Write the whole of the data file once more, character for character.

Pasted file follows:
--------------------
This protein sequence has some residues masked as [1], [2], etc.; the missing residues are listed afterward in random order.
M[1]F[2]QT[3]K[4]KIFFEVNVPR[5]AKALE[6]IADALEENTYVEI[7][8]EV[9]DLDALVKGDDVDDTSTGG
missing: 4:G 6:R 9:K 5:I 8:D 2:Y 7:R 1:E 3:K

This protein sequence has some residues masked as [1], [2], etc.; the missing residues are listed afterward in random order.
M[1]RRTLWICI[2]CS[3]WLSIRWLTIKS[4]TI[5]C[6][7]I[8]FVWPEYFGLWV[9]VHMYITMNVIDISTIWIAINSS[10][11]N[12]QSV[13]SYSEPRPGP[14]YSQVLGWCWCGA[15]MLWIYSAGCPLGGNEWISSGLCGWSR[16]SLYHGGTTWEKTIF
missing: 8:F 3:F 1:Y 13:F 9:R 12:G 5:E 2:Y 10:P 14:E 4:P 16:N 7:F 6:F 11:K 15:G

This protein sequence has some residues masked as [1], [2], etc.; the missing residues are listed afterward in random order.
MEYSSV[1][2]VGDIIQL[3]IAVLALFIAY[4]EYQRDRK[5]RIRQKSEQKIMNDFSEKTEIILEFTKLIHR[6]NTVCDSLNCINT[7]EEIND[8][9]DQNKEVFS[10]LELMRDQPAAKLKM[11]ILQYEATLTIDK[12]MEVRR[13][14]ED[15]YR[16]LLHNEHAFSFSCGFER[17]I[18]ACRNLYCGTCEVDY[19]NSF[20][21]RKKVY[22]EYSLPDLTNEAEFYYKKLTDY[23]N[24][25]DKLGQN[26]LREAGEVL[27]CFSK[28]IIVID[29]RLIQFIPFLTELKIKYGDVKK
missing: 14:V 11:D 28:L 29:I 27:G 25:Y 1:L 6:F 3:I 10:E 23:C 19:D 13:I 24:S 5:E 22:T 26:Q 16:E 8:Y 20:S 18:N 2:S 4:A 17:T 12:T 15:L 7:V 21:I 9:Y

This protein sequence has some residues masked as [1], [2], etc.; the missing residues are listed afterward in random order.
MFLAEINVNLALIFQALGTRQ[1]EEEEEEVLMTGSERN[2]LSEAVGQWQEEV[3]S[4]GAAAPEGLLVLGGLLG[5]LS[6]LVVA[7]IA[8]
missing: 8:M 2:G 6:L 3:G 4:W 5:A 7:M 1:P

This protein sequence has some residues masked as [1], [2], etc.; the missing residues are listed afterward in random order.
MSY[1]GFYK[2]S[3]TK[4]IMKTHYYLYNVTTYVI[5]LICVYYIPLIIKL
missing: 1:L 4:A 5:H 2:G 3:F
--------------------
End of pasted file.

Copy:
This protein sequence has some residues masked as [1], [2], etc.; the missing residues are listed afterward in random order.
M[1]F[2]QT[3]K[4]KIFFEVNVPR[5]AKALE[6]IADALEENTYVEI[7][8]EV[9]DLDALVKGDDVDDTSTGG
missing: 4:G 6:R 9:K 5:I 8:D 2:Y 7:R 1:E 3:K

This protein sequence has some residues masked as [1], [2], etc.; the missing residues are listed afterward in random order.
M[1]RRTLWICI[2]CS[3]WLSIRWLTIKS[4]TI[5]C[6][7]I[8]FVWPEYFGLWV[9]VHMYITMNVIDISTIWIAINSS[10][11]N[12]QSV[13]SYSEPRPGP[14]YSQVLGWCWCGA[15]MLWIYSAGCPLGGNEWISSGLCGWSR[16]SLYHGGTTWEKTIF
missing: 8:F 3:F 1:Y 13:F 9:R 12:G 5:E 2:Y 10:P 14:E 4:P 16:N 7:F 6:F 11:K 15:G

This protein sequence has some residues masked as [1], [2], etc.; the missing residues are listed afterward in random order.
MEYSSV[1][2]VGDIIQL[3]IAVLALFIAY[4]EYQRDRK[5]RIRQKSEQKIMNDFSEKTEIILEFTKLIHR[6]NTVCDSLNCINT[7]EEIND[8][9]DQNKEVFS[10]LELMRDQPAAKLKM[11]ILQYEATLTIDK[12]MEVRR[13][14]ED[15]YR[16]LLHNEHAFSFSCGFER[17]I[18]ACRNLYCGTCEVDY[19]NSF[20][21]RKKVY[22]EYSLPDLTNEAEFYYKKLTDY[23]N[24][25]DKLGQN[26]LREAGEVL[27]CFSK[28]IIVID[29]RLIQFIPFLTELKIKYGDVKK
missing: 14:V 11:D 28:L 29:I 27:G 25:Y 1:L 6:F 3:I 10:E 23:C 19:D 13:I 24:S 5:E 22:T 26:Q 16:E 8:Y 20:S 18:N 2:S 4:A 17:T 12:T 15:L 7:V 21:I 9:Y

This protein sequence has some residues masked as [1], [2], etc.; the missing residues are listed afterward in random order.
MFLAEINVNLALIFQALGTRQ[1]EEEEEEVLMTGSERN[2]LSEAVGQWQEEV[3]S[4]GAAAPEGLLVLGGLLG[5]LS[6]LVVA[7]IA[8]
missing: 8:M 2:G 6:L 3:G 4:W 5:A 7:M 1:P

This protein sequence has some residues masked as [1], [2], etc.; the missing residues are listed afterward in random order.
MSY[1]GFYK[2]S[3]TK[4]IMKTHYYLYNVTTYVI[5]LICVYYIPLIIKL
missing: 1:L 4:A 5:H 2:G 3:F